The first thing that stands out when embarking on My Sister the Serial Killer novel is the incredibly short chapters, this instantly creates a fast pace that gets your heart racing from the very first page. Anticipation is ignited though the pace and the opening sentence:
Ayoola summons me with these words – Korede, I killed him.
This novel really is a ‘no frills’ ride. Each chapter titled with a single word that is the context for what is to follow. Compellingly engaging in its simplicity, clever in its execution, the hook will see you frantically to the denouement.
My Sister The Serial Killer is set in Lagos, Nigeria. Korede is a nurse in a local hospital and struggles to find a balance in her work and home life; especially as her sister, Ayoola, keeps bumping off her boyfriends, and Korede is commanded to pick up the pieces. Essentially clearing up the blood and disposing of the bodies.
As the plot unfolds, the story of their childhood and abusive father helps the reader understand why Koede is prepared to risk everything in order to help her sister. There are little snippets into the Nigerian way of life, but these only serve to move the story on, not inform or educate. This is a story about three women, all with their own strengths and weaknesses, all bound together with one common aim, to support each other in the face of adversity.
On the face of it, Koede is the matriarch, the piece that holds the puzzle together. But she hides a host of vulnerability and insecurities. Growing up with a sister who men and women alike view as a beauty to be admired with all-encompassing adoration, Koede views herself as the ugly sister, the one who never gets her man. And yet, Ayoola, with her flighty ways, exuding confidence to the outside world, will always be the baby of the family, will always need her sister to clear up after her, practically, and metaphorically.
This is a novel jam-packed with character, there is no plot twist; there are revelations, but they clearly serve to reinforce the characterisation and personalities of the women at the centre of the story. As a reader, the minutiae establish a bond, and a fondness towards the sisters who, after all, are murdering innocent people and disposing of the bodies in a less than reverent manner.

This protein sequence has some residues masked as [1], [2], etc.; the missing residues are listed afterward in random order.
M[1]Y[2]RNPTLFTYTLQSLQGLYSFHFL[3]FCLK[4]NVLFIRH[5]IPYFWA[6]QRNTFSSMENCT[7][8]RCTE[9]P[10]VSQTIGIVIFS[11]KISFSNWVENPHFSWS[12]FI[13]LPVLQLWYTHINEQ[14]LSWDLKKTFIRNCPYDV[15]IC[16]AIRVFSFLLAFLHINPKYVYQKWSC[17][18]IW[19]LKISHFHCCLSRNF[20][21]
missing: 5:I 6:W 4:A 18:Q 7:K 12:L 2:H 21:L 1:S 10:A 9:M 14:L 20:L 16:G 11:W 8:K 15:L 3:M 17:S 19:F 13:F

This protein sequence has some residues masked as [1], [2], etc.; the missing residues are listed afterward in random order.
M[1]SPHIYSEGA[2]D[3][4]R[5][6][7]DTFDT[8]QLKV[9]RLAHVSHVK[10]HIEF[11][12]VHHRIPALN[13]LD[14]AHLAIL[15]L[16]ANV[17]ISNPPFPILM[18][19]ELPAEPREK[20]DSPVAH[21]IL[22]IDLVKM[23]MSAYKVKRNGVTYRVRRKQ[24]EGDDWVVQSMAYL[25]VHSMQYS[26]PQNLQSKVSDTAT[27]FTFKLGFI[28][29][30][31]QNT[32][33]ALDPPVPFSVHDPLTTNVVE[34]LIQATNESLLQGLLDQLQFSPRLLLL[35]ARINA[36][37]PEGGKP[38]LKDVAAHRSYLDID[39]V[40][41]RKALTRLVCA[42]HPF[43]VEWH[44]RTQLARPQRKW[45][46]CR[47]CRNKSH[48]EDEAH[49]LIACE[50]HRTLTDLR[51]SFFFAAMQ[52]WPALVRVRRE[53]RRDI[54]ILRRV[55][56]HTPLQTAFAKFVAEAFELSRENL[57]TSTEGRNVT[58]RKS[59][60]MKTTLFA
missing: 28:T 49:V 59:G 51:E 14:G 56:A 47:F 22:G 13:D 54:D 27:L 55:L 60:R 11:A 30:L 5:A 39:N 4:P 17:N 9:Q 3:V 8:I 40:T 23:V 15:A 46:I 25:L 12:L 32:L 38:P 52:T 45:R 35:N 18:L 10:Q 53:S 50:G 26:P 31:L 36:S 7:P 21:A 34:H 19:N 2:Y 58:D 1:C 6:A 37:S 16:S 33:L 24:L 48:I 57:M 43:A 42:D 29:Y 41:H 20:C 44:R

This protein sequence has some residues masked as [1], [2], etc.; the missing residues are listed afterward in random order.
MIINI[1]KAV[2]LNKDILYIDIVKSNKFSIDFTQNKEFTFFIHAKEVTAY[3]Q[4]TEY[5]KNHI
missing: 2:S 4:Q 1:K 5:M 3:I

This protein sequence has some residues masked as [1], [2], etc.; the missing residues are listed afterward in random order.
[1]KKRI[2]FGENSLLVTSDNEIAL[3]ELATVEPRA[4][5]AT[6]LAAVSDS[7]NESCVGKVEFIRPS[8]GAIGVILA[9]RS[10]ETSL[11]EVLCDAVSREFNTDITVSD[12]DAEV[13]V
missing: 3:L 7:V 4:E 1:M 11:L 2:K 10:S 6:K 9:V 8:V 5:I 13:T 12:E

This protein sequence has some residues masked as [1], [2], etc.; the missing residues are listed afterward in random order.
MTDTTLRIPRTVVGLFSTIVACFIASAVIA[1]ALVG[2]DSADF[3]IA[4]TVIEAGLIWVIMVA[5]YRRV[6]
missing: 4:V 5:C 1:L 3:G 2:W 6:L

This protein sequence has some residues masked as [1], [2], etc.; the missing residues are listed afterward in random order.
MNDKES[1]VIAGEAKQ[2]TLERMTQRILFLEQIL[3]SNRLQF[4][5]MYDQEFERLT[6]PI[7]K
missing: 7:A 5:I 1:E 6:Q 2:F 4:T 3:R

Braithwaite may well have used this novel as a vehicle to break her writer’s block, but she has shown an understanding of the varying stages of what it is like to be a woman in a sensitive, dark, and often hilarious way. Her novel is brave and daring, and so are her larger than life characters.
About Oyinkan Braithwaite
Oyinkan Braithwaite is a Nigerian/UK novelist and writer. Born in Lagos in 1988 she divided her time between both the UK and Nigeria. Braithwaite’s higher education was completed in the UK, becoming a graduate in Creative Writing and Law from Kingston University.
Her post-graduate career began when she landed a job as an assistant editor for a Nigerian publishing house. My Sister The Serial Killer, despite being written over a one month period, has proved to be a huge success for Braithwaite, earning her recognition and a long list of nominations and awards.
The rather dark, but comedic, novel won the 2019 LA Times Award for Best Crime Thriller, the 2019 Morning News Tournament of Books, the 2019 Amazon Publishing Reader’s Award for Best Debut Novel, the 2019 Anthony Award for Best First Novel. It was also shortlisted for the Women’s Prize for Fiction 2019, longlisted for the Booker Prize 2019, and longlisted for the 2020 Dublin Literary Award. Not only that, it has been translated into ten languages and been optioned for film.